Friday, April third, was the first day Cora lied to Hannah.
Cora twisted her ring around her middle finger, only stopping when the oven timer went off. She pulled open the oven door and was greeted by the awful, stifling heat. It needed more time. She needed more time. She shut the oven and returned to her seat at the kitchen table. She grabbed a handful of trail mix and shoved it into her mouth. The taste of salt made her wish she didn’t stress eat. Cora wiped the sweat off her forehead and absentmindedly skimmed through the recipe, her eyes dodging the tiny scribbles in the margins. When her dad gave her this recipe book, he’d written down little reminders for her on nearly every page.
Don’t forget to check the roast every ten minutes.
Make sure to baste the meat again while it’s cooking.
She had nearly all the reminders memorized. There were pages upon pages of dogeared recipes that were her favorites as a kid- including the roast she was making that night.
The timer went off again. Cora checked her watch, Hannah should be home in a few minutes.
“Oh no.” Cora whispered. She pulled out the roast, which was blacked at the top. With a sigh, Cora set the burned roast on the counter to cool and made her way to the back door.
“Daisy,” she cooed to the old basset hound flopping around in the grass, chasing after lizards. It was nearly as hot outside as it was inside. Daisy trotted into the house and shook the dirt off her back, spraying dirt across Cora’s clean floor and her pants. Cora sighed and leaned down to pet her dog. Daisy smelled like fresh dirt and pollen. She rubbed Daisy’s drooping ears and Daisy laid her head on Cora’s hand, pulled back her lips, and smiled up at her.
A few minutes later, Cora ran into her next problem. Cora paced her room, trying to decide whether she should wear the frilly dress her mother gave her for Easter mass or the nice blouse Hannah loved. Cora chewed her lip and weighed the pros and cons. Finally, she grabbed the frilly purple dress and pulled it on. Cora ran a brush through her short hair and ran her gelled fingers through it. Perfect.
“Cora, I’m home.” Hannah yelled out from the doorway. “You look nice,” Hannah said. Cora thanked her and greeted her with a peck on the lips and a long hug. Hannah was still dressed up in her pantsuit from work. “I got creamed spinach for your uncle Al and apple cider for Jeremy,” she said as she held up a canvas grocery bag. Hannah stepped away and scrunched up her nose. “What’s burning?”
Cora covered her face with her hands, “I burnt the roast.” She said sheepishly. Hannah shook her head and chuckled. “I messed up dinner,” Cora said pitifully. Hannah rubbed her hand across Cora’s arm.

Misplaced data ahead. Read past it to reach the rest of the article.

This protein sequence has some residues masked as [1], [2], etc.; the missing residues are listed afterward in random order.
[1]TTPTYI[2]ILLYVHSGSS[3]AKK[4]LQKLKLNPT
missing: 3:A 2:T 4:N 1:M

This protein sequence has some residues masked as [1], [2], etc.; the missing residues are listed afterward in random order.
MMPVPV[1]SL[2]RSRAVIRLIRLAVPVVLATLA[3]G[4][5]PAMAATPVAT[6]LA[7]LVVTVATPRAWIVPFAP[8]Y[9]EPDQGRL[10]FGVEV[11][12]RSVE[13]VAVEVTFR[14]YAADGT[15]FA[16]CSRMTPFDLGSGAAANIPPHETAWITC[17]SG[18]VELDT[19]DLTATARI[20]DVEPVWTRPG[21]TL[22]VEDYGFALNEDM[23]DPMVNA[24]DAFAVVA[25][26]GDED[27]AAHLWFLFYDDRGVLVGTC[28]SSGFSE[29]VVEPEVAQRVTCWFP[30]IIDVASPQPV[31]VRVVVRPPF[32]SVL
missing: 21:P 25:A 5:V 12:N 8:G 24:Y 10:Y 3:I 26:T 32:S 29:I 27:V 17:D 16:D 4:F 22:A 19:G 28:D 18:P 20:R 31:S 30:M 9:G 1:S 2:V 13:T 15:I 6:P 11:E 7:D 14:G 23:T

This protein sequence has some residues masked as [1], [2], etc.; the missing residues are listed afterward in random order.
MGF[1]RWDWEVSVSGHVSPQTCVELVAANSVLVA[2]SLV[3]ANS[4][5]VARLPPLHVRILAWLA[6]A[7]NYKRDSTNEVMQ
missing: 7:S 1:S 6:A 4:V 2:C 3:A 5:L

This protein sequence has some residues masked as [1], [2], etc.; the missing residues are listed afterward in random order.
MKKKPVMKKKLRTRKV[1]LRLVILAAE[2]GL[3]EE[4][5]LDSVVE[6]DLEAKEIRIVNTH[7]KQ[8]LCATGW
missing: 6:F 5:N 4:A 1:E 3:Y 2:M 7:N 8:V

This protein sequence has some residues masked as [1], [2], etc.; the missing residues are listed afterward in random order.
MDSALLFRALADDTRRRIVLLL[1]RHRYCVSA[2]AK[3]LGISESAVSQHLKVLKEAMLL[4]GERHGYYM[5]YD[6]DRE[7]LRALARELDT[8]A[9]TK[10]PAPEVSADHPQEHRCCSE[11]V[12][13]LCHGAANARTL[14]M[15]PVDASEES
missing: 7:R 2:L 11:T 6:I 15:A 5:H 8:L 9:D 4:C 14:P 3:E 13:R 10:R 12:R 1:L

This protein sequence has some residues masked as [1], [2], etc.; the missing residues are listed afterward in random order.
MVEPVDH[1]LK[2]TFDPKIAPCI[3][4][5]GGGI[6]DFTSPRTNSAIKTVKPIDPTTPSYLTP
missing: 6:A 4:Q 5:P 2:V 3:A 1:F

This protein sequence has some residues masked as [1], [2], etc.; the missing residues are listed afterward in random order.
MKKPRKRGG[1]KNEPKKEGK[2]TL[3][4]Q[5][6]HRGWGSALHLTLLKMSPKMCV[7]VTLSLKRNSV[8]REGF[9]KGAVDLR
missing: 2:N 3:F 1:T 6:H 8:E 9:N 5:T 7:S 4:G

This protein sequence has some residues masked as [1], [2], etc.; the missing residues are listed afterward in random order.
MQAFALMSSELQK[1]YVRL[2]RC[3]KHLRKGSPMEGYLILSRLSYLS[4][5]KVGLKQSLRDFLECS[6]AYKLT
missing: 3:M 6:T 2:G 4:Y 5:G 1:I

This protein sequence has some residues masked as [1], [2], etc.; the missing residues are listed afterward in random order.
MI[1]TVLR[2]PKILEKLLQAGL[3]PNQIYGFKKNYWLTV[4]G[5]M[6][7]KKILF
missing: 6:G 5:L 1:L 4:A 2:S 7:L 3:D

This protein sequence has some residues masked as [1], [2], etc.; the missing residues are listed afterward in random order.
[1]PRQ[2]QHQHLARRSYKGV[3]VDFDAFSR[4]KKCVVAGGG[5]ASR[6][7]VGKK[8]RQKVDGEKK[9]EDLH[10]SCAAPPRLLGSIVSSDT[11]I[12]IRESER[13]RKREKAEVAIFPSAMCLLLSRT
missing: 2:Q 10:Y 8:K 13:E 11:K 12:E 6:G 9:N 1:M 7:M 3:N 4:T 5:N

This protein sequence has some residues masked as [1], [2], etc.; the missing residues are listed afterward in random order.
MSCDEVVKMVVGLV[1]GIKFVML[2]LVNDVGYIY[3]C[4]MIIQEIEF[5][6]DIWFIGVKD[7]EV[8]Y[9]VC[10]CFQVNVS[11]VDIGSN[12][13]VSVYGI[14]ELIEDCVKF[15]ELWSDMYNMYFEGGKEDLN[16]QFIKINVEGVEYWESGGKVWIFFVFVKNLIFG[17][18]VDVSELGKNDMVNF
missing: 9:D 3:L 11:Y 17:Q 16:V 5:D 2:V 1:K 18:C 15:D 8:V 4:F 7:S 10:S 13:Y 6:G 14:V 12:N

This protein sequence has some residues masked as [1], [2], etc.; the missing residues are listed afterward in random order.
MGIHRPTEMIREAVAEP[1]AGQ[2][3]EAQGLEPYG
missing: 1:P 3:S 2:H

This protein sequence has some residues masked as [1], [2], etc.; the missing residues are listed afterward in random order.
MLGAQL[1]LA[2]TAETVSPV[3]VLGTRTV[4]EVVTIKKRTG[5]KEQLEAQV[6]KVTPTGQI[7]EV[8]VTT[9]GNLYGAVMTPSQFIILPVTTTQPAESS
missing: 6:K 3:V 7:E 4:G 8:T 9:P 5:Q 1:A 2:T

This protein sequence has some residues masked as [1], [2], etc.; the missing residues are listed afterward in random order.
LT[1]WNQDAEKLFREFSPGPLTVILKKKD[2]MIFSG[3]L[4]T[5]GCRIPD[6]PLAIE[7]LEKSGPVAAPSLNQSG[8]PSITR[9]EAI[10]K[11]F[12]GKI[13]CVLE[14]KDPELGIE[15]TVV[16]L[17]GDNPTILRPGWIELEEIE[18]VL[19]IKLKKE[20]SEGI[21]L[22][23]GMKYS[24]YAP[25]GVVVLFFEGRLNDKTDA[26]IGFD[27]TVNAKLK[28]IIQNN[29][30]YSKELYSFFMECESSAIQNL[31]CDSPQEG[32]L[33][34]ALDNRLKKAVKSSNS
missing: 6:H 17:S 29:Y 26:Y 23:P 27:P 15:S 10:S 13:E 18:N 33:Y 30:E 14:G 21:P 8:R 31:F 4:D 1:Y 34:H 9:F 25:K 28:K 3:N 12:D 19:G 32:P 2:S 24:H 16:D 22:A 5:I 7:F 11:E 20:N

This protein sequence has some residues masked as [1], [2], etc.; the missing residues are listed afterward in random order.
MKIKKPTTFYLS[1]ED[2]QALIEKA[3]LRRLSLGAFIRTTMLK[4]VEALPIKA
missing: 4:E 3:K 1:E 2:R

“I’m sure it’s fine.” Hannah smiled. After a moment, Hannah seemed to realize the significance of the roast and her demeanor changed. She rang her hands and swallowed like there was something stuck in her throat, “so… what time is your family coming over?”
“Twenty minutes.” Cora said. Hannah nodded.
“Do… do you think they’ll like me?” Hannah asked. Cora paused and rubbed her nose.
“I’m sure they’ll love you.” Cora said with a smile.
“Okay,” Hannah seemed relieved.
The two stood in comfortable silence with each of their fingers curled warmly around the other’s. When Hannah started to yawn, Cora laughed and led Hannah to their room so she could lie down for a few minutes before Cora’s family arrived.
After the dirt from Daisy was cleaned up, the table was set, and the burnt bit of the roast was cut off, Cora’s grandmother arrived.
“Grandma Wilma! So great to see you,” Cora said with a big smile. Grandma Wilma hugged her tightly and complimented her dress before b-lining to the couch with her cane in hand. Her tiny poof of white curls seemed to bounce as she sat down. When grandma Wilma was comfortable, she politely asked, “did you hear father Paul’s sermon last Sunday? He did such a wonderful job.” Cora scratched her nose.
“Uh… yeah.” She nodded. She put a hand over her mouth. Before she could continue, someone else knocked on the door.
Uncle Al walked in, with his long beard sprawled across his chest and his fat face lit up with a red tint. His tie-dye shirt stank of weed and alcohol. “Hello hello!” He said enthusiastically. He looked a bit like Santa with his beer belly, long beard, and big, square reading glasses. If Santa was a hippie who loved protests and hot-boxing in his van. Uncle Al pulled Cora in close and told her he’d brought her a present. (Which was most certainly alcoholic.) Sure enough, he handed her a tall, thin gift bag with a cork sticking out the top.